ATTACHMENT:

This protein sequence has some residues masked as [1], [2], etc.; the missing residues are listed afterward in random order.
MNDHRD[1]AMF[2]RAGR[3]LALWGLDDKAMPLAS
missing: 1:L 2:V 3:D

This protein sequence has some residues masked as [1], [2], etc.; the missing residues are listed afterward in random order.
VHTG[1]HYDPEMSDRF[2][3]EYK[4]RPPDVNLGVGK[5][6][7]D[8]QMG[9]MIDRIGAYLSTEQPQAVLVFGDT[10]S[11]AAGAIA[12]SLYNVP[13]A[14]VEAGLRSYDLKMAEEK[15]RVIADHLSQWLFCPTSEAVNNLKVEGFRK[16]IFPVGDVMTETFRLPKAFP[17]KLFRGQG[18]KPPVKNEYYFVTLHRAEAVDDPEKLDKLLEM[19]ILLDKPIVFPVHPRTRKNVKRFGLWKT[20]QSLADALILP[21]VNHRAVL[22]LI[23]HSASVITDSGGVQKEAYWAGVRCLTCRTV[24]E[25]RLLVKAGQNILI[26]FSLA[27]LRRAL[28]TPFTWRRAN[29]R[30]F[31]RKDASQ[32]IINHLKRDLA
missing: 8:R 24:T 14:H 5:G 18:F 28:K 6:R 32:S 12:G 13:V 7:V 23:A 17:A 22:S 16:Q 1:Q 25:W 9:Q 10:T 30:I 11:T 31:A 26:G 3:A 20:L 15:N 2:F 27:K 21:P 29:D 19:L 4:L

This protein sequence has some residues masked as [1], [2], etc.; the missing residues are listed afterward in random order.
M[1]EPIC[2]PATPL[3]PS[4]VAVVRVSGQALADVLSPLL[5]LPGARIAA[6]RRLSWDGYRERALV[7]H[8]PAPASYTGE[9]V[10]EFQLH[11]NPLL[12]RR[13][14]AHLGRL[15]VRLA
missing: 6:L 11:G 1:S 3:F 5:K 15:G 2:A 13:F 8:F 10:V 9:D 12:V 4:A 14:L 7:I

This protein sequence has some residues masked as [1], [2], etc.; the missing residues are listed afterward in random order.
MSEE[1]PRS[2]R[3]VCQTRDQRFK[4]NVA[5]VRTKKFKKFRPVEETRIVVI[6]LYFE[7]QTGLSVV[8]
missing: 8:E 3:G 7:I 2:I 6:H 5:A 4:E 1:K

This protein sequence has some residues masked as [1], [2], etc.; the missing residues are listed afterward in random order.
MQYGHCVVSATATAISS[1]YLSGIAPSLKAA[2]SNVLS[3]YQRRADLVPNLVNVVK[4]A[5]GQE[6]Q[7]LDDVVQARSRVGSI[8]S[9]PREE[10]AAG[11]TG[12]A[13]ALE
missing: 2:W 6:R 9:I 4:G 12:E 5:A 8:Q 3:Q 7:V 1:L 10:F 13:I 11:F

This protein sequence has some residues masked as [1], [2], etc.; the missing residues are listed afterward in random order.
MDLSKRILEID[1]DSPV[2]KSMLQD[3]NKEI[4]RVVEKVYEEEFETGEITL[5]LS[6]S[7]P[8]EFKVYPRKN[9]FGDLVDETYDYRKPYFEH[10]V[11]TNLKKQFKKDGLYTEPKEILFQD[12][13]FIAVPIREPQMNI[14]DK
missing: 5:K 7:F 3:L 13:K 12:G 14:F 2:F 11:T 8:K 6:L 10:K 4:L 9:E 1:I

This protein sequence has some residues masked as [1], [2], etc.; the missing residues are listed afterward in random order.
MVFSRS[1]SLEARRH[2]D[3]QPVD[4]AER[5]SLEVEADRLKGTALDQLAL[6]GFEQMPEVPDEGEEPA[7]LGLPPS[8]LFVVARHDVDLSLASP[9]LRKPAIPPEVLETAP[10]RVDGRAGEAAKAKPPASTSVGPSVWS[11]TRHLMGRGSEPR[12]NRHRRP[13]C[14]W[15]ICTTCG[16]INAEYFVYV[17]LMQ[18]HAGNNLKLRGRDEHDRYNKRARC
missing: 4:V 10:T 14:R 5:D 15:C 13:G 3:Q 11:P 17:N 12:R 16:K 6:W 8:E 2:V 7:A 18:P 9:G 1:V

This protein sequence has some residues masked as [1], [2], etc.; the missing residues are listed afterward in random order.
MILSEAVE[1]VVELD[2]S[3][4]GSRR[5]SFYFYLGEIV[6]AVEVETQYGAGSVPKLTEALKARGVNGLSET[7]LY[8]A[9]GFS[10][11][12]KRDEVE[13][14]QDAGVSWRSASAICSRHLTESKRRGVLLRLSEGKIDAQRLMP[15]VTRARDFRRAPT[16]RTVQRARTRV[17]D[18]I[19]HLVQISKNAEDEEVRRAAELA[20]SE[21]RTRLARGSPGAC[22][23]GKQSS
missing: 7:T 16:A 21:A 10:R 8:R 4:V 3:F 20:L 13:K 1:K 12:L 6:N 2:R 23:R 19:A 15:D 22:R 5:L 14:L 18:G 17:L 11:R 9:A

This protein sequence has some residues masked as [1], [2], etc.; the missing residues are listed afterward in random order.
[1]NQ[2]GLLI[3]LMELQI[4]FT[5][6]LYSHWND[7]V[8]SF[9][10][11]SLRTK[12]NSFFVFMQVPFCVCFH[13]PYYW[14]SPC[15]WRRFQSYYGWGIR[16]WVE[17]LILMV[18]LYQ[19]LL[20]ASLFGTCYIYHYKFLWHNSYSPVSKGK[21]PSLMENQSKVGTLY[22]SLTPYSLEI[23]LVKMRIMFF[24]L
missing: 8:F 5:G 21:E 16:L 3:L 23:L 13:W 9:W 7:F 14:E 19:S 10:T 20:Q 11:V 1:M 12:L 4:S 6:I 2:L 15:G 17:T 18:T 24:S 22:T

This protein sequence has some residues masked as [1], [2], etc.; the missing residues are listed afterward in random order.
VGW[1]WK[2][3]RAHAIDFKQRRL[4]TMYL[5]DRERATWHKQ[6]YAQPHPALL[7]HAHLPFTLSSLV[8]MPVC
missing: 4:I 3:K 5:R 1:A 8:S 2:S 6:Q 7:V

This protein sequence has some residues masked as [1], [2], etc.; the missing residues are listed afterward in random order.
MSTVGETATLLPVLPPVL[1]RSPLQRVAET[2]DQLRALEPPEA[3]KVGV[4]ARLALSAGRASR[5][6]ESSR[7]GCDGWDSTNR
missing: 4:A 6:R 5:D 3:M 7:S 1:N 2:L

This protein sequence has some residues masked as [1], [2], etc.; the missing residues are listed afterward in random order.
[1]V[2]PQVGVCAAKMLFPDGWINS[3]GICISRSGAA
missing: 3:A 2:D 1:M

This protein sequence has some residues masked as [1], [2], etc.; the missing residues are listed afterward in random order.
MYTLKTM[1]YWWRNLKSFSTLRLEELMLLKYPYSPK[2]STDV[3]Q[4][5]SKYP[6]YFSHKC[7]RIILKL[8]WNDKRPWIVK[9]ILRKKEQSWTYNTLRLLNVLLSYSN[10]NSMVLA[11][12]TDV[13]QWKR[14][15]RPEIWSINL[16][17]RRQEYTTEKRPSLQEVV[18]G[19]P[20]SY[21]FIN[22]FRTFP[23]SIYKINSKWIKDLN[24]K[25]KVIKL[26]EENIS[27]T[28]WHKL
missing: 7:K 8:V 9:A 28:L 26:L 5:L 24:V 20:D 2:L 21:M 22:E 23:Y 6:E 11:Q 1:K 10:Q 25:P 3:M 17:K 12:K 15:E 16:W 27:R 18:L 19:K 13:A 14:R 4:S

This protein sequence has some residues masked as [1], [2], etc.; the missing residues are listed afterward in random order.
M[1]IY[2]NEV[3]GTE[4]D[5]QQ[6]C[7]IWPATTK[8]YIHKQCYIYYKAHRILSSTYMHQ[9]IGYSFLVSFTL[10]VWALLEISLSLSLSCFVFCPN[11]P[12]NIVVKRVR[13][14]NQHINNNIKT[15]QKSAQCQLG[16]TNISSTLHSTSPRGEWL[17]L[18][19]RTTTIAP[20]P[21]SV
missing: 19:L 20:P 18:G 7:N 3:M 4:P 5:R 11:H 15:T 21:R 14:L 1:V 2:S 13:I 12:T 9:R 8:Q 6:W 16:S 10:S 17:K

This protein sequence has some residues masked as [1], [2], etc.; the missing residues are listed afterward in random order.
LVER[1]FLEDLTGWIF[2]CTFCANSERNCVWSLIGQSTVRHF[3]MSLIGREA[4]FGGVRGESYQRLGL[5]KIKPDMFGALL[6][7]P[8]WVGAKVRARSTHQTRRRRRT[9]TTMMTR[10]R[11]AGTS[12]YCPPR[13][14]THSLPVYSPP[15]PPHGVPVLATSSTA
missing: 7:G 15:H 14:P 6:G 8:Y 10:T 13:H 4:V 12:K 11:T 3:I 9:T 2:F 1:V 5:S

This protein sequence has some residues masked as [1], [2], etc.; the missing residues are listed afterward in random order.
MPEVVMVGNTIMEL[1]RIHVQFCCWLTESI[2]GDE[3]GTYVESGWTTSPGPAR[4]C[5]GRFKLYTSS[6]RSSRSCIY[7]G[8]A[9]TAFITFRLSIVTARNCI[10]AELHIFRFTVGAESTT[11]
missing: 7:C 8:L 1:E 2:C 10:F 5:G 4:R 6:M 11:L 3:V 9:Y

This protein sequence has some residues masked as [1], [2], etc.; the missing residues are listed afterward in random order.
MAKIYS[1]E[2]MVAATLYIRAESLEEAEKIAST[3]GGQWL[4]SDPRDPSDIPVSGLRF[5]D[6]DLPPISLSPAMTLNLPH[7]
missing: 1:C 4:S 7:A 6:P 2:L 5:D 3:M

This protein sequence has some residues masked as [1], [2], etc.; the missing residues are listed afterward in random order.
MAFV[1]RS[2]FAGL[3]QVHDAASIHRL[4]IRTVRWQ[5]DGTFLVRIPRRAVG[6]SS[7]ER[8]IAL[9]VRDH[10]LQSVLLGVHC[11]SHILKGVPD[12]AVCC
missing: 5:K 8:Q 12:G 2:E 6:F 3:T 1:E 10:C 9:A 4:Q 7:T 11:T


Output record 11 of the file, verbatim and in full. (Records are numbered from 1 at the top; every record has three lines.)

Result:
This protein sequence has some residues masked as [1], [2], etc.; the missing residues are listed afterward in random order.
MSTVGETATLLPVLPPVL[1]RSPLQRVAET[2]DQLRALEPPEA[3]KVGV[4]ARLALSAGRASR[5][6]ESSR[7]GCDGWDSTNR
missing: 4:A 6:R 5:D 3:M 7:S 1:N 2:L